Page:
BUFFALO – It was one year ago when the Swiss U20 national team travelled to Saskatchewan as the lowest-seeded squad of their group. But it overcame Latvia and Slovakia, and later defeated Russia in the quarterfinals to finish in fourth place.
Many things are different one year later in Buffalo where the Swiss entered Group A in second position and even made first place in the standings after two days.
After 11 years coaching the U20 national team, Jakob Kölliker has been replaced just as Ralph Krueger was for the men’s national team after the Vancouver Olympics thanks to winds of change within the Swiss Ice Hockey Association.
Almost the entire team staff has changed for this U20 in Buffalo and the new man in charge is Richard Jost, who has worked as a coach for younger selections within the organization and in several positions with the ZSC Lions Zurich’s youth department.
“It’s a challenge. It’s been a short time although we had our first camp in summer, but there’s a good team spirit and the players are willing to go along,” the 48-year-old said about his biggest coaching assignment of his career.
“My life is just hockey. After playing I started coaching and working in managerial positions. And I was in the coaching staff of the U18 national team. But the World U20 Championship, this is a big thing and a challenge,” he added.
Jost takes over a team just one year after it played above expectations. The Swiss did not only have one of their best finishes at the U20 level, Benjamin Conz was also named best goalkeeper of the event and Nino Niederreiter joined him on the end-of-tournament All-Star Team.
But the team knows its fortunes can also head south. In 2008 the Swiss were relegated to Division I.
Jost knows how that feels as he played in the 1982 World U20 Championship. That event was played in no less than 15 cities across the U.S. and Canada.
“It was at another level than this tournament here. We just had a three-day camp before the World U20 Championship with 40 players before the team was selected,” Jost recalled.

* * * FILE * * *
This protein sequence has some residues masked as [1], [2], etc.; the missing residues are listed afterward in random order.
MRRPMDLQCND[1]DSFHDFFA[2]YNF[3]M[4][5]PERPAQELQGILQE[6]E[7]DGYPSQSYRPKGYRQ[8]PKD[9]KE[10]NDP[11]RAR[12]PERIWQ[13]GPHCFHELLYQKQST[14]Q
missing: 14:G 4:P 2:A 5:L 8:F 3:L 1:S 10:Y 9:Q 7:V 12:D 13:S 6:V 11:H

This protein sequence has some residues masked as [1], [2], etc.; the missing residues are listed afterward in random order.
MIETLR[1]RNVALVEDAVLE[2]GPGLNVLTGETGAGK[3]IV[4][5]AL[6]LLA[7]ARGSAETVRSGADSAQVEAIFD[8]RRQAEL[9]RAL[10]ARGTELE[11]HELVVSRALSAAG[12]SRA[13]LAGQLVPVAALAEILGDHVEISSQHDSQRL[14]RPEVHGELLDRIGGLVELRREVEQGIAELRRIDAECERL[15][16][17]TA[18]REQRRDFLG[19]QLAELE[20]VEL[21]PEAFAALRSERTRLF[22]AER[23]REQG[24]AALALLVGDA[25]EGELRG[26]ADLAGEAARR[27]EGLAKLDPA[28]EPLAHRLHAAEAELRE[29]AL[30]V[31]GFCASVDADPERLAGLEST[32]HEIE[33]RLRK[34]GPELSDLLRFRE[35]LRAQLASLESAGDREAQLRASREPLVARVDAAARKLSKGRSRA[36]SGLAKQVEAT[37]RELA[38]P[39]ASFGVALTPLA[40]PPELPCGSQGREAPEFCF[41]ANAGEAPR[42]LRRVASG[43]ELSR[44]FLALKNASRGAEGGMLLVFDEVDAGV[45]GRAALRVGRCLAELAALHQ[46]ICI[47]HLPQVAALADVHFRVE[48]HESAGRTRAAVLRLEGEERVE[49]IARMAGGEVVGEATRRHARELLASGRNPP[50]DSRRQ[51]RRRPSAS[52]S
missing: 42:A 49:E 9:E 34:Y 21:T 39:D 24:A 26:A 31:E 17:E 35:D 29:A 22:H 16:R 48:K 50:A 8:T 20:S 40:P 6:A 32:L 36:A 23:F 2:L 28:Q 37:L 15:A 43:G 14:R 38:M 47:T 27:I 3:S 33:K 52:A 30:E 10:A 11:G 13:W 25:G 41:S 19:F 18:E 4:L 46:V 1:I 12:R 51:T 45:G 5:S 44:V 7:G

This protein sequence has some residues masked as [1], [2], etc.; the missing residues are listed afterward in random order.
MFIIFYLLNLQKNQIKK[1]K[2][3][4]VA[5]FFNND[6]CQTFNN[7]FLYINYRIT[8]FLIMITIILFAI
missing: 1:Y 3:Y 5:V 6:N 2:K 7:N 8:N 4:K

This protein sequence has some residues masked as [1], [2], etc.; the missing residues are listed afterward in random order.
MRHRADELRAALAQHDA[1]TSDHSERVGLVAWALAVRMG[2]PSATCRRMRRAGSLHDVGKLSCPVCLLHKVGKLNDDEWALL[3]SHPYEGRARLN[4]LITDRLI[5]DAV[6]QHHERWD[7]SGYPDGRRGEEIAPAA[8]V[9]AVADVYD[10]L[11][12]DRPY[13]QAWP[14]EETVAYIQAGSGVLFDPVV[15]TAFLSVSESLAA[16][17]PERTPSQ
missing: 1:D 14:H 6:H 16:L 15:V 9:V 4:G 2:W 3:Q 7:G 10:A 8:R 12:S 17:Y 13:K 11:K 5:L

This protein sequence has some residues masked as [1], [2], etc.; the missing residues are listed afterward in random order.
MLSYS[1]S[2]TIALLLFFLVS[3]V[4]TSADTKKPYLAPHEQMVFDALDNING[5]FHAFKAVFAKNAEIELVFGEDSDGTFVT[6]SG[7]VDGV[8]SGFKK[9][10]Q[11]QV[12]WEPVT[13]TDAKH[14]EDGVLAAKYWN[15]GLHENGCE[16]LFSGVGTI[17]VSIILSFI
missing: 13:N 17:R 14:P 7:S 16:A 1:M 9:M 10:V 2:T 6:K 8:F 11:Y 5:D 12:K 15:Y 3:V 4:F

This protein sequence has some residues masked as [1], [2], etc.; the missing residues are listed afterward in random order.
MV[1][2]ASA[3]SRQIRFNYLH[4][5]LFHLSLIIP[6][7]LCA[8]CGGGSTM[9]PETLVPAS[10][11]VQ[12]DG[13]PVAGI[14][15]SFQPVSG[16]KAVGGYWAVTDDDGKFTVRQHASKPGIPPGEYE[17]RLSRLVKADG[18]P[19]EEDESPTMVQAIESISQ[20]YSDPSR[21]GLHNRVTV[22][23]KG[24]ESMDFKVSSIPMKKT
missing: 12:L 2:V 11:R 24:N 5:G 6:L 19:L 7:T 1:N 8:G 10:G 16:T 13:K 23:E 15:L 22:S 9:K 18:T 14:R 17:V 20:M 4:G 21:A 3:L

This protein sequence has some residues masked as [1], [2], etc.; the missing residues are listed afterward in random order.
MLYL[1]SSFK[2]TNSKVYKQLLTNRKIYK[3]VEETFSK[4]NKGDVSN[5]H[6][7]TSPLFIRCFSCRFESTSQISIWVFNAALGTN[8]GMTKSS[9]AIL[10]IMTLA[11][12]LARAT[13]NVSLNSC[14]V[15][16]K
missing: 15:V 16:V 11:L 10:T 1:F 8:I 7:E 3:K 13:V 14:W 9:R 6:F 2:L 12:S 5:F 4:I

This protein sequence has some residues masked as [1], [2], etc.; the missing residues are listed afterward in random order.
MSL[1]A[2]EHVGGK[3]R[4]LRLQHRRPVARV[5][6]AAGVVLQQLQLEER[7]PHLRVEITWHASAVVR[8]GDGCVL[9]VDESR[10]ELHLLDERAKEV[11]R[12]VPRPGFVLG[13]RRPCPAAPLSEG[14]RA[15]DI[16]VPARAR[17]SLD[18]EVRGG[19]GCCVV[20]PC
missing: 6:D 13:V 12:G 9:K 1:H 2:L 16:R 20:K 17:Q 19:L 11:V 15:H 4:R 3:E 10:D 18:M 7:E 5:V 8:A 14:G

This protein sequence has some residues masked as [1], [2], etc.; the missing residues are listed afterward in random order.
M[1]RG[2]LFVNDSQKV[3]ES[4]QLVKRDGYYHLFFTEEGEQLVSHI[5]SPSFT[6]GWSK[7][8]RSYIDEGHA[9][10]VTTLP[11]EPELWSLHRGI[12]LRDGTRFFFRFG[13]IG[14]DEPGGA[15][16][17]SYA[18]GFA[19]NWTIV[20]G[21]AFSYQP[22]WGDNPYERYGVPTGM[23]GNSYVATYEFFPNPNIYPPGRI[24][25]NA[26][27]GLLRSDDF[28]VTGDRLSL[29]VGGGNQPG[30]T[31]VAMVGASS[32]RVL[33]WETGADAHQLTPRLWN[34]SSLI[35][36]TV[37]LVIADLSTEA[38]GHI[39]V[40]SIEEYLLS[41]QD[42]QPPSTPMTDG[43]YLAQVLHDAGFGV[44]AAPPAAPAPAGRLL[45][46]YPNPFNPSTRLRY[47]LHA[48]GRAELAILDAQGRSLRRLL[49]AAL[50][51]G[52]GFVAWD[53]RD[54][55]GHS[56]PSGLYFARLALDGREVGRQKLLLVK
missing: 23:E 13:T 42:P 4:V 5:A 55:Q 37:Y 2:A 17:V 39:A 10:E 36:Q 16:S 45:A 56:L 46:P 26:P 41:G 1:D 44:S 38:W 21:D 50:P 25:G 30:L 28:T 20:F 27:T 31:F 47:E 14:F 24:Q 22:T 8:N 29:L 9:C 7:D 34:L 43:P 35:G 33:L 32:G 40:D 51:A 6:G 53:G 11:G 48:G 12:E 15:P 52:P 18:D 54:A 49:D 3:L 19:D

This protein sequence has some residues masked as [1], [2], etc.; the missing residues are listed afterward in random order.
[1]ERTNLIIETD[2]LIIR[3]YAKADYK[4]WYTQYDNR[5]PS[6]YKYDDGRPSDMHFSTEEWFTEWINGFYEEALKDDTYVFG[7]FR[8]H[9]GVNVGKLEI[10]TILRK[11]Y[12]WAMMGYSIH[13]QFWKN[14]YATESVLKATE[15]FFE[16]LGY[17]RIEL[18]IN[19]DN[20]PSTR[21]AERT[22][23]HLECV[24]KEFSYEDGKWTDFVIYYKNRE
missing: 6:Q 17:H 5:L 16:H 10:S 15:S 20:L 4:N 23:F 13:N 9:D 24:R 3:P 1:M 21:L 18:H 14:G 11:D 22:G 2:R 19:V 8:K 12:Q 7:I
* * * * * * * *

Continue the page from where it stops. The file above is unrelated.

“Each of our games was played in another city with journeys of 200, 300 kilometres after each game. That was pretty special. We were kind of the Harlem Globetrotters. The most important game as so often for that team that went up and down between the A and B Pool was the one against Germany, which we unfortunately lost, 6-5.”
This year, the Swiss fared better against their geographic rivals. By defeating Germany 4-3 to open the tournament, they have made a positive first step towards the quarterfinals.
“We want to win every game and to reach the quarterfinals. We go day by day, but we know we have to win more than one game in the preliminary round,” Jost said.
After last year’s fourth place, which looked like an overachievement compared to the Swiss’ records in the years before, the team is caught between dreams of high expectations and hard-cold reality.
“Of course every player has dreams, but we need to be realistic and focus on the preliminary round first,” he explained. And he knows why. The first of their two exhibition games before the tournament ended with a debacle on Canadian ice.
“We had a 2-1 record against Canadian teams in the World Junior A Challenge in Penticton and were probably too optimistic after that. That’s why we lost 8-0 to Canada in the exhibition game. I’ve never seen us play that bad. Team Canada was like a thunder for us, or rather a hurricane. It was probably a good wake-up call as we played much better in the second exhibition game against Sweden. Now we have healthy self-confidence.”
Goalkeeper Benjamin Conz is one of the reasons why his league team in Switzerland, SCL Tigers Langnau, is in the run to make the playoffs for the first time in team history. The 19-year-old has played in 34 games and 2,072 minutes – second-most in the Swiss top league – and has a 90.45% save percentage.
Niederreiter has scored some crucial goals for the Swiss at the World U20s. He was drafted fifth overall by the New York Islanders as the highest-drafted European in 2010 and the highest-drafted player Swiss in history.
The 18-year-old later became the youngest New York Islanders player of all time when he dressed in the Isles’ opening game against Dallas on October 9, 2010. And, he became the fourth-youngest NHLer to score a goal, on October 14, when he beat Washington netminder Michal Neuvirth.
His time with the Islanders, however, ended after nine games after which he was sent back to the WHL’s Portland Winterhawks. The Buffalo event will now provide a great opportunity for Niederreiter to showcase his skills at the highest level of junior hockey once again.
“Even if we have players that can decide a game for us, we must not forget that we can only win as a team,” Jost said.
“Niederreiter has both feet on the ground. He’s important for us both as a personality and as a player. Also, Sven Bärtschi has had an extremely good season as a WHL rookie. Both players are very confident. That’s why they play so well in Canada,” Jost says about his two forwards from the Portland Winterhawks. “Inti Pestoni and Gregory Hoffmann, for example, play great in the Swiss top league with Ambrì because of their roles with that team, which is perfect for them.”
The games against Finland today and against Slovakia on Thursday will show which path the Swiss will go this year before facing Team USA on New Year’s Eve.